You’ve got porn!

SophiaBelltowerChurches have leased space in their bell towers to cell-phone companies for several years now, but the Chicago Tribune reports on a new twist in that discussion: whether such towers would transmit pornographic signals:

Eugene Hales worries that a cell-phone antenna proposed for the roof of a Catholic community hall in Schaumburg will become a conduit for pornography sent and received by wireless customers.

So Hales and a few other like-minded parishioners at St. Matthew Catholic Church decided to do more than pray for guidance.

They raised moral objections, asking the Schaumburg Village Board to deny a permit.

With the high traffic in pornography on the Internet and the increasing use of cell phones to surf the Web, Hales and others are afraid that the antenna will become a vehicle for immoral material.

“Here is a facility put on your property, which is sacred ground, which is putting out, and being paid for, by everything that is blasphemous,” said Hales, who testified at last month’s Village Board meeting. The board postponed a vote, but the matter is back on the agenda Tuesday.

The Tribune keeps the story to an efficient 800 words, but staff reporter Liam Ford and freelance reporter Graydon Megan do a commendable job of finding the essential elements.

Perhaps the most surprising detail is that the Archdiocese of Chicago says this is the first time anyone has raised concerns about the content that would pass through the technology. Parish leaders favor the proposal, which would bring $20,000 into the parish’s budget each year.

There’s a poignant sadness that the concerns raised by Hales feel so quixotic in today’s culture. Granted, just about any technology can be (and has been) used to distribute pornography, and porn is an undeniable fuel in the American economy. But Hales raises good questions about churches’ stewardship of their properties.

Update, July 22: The New York Times has published this correction.

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  • Jerry

    It’s interesting that you feel it so quixotic, because, to me, it goes right along with anyone or any group making a choice based on their beliefs. I don’t see any essential difference between this case and those who organize boycotts because of their beliefs. Voting with your money either by refusing to buy something or refusing to rent space can be very effective. It sends the valuable message that you’re willing to put your wallet/purse where your mouth is.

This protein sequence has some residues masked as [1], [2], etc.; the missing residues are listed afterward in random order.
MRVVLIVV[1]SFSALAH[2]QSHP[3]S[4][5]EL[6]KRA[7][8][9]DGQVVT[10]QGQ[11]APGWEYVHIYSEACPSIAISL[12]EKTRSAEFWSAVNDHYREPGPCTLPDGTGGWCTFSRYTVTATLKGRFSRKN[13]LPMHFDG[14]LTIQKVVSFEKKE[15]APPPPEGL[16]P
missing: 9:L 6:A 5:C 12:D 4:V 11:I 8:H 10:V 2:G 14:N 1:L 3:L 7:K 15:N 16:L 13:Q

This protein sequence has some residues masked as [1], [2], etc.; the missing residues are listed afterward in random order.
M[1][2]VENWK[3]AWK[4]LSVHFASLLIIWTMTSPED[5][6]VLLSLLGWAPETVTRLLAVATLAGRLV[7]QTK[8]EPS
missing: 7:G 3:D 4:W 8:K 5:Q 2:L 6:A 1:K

• Kepler

    Unfortunately, that bell/cell tower could also have transmitted an urgent 911 call.

    “Here is a facility put on your property, which is sacred ground, which is putting out, and being paid for, by everything that is blasphemous,” said Hales,

    “Honey, I’m calling to say I’m running late and could you please pick Tommy up from soccer practice? I don’t want him to be alone in the dark.”

    BLASPHEMY!!!

    The short-sighted self-righteousness of people never ceases to amaze me.

  • don

    No, it is not quixotic in the sense of tilting at windmills, imaginary enemies. But it is quixotic in the sense that it seems like an ultimately futile effort, trying to stem the tide of immorality. That at least might explain Doug’s choice of words.

    Personally, I think the church ought to be in the business of just such things. The only reason for putting the cellular equipment on their property is that they need another $20K a year because God’s people aren’t supporting the church he gave them.

    Following Kepler’s line of argument, the church must also provide every other community service, a clinic, their own bus line, perhaps a car repair, just in case someone might be in need of them. If the church rents space to a gun shop, that would enable a threatened homeowner to defend herself, although it might also be used for less noble purposes.